If you are part of the exemption for these laws, you have to carry the right documentation every time you are using your car as proof. The documents should prove that you have been diagnosed with a medical condition that is exacerbated by exposure to excessive sunlight. The diagnosis should be made by a licensed medical professional. The documents should also outline the specific UV exposure required to meet the medical condition requirements as well as the length of time you should limit your exposure to UV light.
You should also have documentation stating the specific vehicle the tint exemption is applied. If you are not certain of whether you meet the tint law requirements, you can always have your vehicle tested.
Tint Levels: Choosing the Right Window Tint Percentage
When choosing between window tint options, it is vital to understand the tint laws in your areas. This includes the different requirements for all windows. As long as the tint darkness you choose doesn’t cross the minimum requirement, you can choose to keep your windows as dark as possible.
There are four standard window tint percentage options, each can have a huge impact on your driving.
A 50% tint only blocks half of the available light from coming into the interior of your car. It is effective for blocking heat and ultraviolet radiation, while also reducing eye strain and glare for an overall safer driving experience.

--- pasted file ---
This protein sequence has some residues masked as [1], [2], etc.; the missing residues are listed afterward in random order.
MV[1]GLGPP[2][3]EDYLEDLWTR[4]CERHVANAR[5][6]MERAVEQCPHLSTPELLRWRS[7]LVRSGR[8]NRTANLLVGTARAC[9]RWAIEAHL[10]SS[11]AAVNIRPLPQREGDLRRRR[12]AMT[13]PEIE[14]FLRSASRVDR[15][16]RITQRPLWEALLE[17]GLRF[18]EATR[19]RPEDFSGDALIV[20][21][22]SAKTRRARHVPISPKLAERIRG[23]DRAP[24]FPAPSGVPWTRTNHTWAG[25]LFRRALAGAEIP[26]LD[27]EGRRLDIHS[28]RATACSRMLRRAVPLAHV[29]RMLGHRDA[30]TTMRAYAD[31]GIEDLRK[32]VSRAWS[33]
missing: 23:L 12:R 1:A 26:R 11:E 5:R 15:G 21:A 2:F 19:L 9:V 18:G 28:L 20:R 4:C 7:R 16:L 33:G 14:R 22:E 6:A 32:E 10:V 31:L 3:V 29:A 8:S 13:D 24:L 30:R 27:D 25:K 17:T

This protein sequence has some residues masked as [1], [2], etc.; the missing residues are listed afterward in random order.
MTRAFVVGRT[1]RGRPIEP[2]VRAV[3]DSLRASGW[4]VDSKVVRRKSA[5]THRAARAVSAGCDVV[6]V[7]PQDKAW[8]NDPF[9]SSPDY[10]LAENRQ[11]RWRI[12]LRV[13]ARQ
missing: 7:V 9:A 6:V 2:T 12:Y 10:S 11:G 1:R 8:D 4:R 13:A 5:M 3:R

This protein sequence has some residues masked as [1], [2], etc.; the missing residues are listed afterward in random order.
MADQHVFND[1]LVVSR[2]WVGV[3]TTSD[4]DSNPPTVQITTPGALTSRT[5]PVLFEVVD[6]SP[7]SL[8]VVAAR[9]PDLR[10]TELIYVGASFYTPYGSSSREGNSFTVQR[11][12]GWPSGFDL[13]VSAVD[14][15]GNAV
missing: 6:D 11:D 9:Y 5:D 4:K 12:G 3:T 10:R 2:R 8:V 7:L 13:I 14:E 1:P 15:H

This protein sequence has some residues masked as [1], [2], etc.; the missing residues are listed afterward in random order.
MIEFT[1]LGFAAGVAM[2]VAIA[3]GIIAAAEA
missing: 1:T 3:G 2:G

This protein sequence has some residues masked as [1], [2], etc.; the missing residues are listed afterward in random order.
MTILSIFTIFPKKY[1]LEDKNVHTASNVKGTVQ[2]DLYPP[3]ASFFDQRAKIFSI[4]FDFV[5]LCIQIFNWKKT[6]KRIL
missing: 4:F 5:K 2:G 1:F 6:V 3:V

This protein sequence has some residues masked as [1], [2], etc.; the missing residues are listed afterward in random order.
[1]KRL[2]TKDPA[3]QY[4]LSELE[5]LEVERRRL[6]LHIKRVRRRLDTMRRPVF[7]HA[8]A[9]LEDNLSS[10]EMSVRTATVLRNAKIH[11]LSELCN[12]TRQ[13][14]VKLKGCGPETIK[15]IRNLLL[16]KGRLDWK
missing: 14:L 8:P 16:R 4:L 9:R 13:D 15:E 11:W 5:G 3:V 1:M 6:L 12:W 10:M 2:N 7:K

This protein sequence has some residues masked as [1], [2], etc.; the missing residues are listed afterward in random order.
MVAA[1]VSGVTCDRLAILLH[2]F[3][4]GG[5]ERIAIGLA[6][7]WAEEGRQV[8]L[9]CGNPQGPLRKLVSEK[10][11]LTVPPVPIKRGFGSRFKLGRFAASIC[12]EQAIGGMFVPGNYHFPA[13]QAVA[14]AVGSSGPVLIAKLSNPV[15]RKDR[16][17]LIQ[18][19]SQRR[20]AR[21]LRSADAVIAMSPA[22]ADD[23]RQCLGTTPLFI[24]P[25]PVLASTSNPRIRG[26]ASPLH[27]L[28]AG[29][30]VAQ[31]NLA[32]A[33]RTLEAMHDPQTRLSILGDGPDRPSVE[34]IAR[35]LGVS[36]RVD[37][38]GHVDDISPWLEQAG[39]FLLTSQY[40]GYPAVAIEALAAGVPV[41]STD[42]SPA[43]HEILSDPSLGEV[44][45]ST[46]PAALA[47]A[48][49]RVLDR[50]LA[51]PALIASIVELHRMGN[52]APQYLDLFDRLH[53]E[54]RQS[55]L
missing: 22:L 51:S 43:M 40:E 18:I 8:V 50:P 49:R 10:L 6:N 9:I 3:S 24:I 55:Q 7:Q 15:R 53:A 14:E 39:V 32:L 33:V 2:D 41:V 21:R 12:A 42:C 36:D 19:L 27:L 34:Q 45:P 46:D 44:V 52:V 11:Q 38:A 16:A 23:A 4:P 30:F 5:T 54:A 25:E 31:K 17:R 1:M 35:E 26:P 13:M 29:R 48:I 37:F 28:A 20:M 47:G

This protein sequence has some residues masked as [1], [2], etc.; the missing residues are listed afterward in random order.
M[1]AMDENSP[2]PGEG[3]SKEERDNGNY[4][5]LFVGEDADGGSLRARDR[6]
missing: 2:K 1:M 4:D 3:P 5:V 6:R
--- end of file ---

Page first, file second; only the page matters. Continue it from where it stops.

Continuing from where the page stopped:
A vehicle with a 35% tint is the perfect choice for drivers in search of a stylish and sleek look. Despite a darker color, it is still very easy for drivers to see through.
A 20% tint is an excellent choice for drivers looking for privacy. You can see through windows with a 20% tint up close, but it’s difficult. Often it is enough to discourage potential criminals.
A 5% tint the darkest of window tints. It allows for 5% of available light and is illegal in most states, though commonly used on the back windows of limousines.
Tint Percentage Chart
|Window Tint Percentage
|5% (Limo Tint)
|Maximum privacy, significant heat and UV ray reduction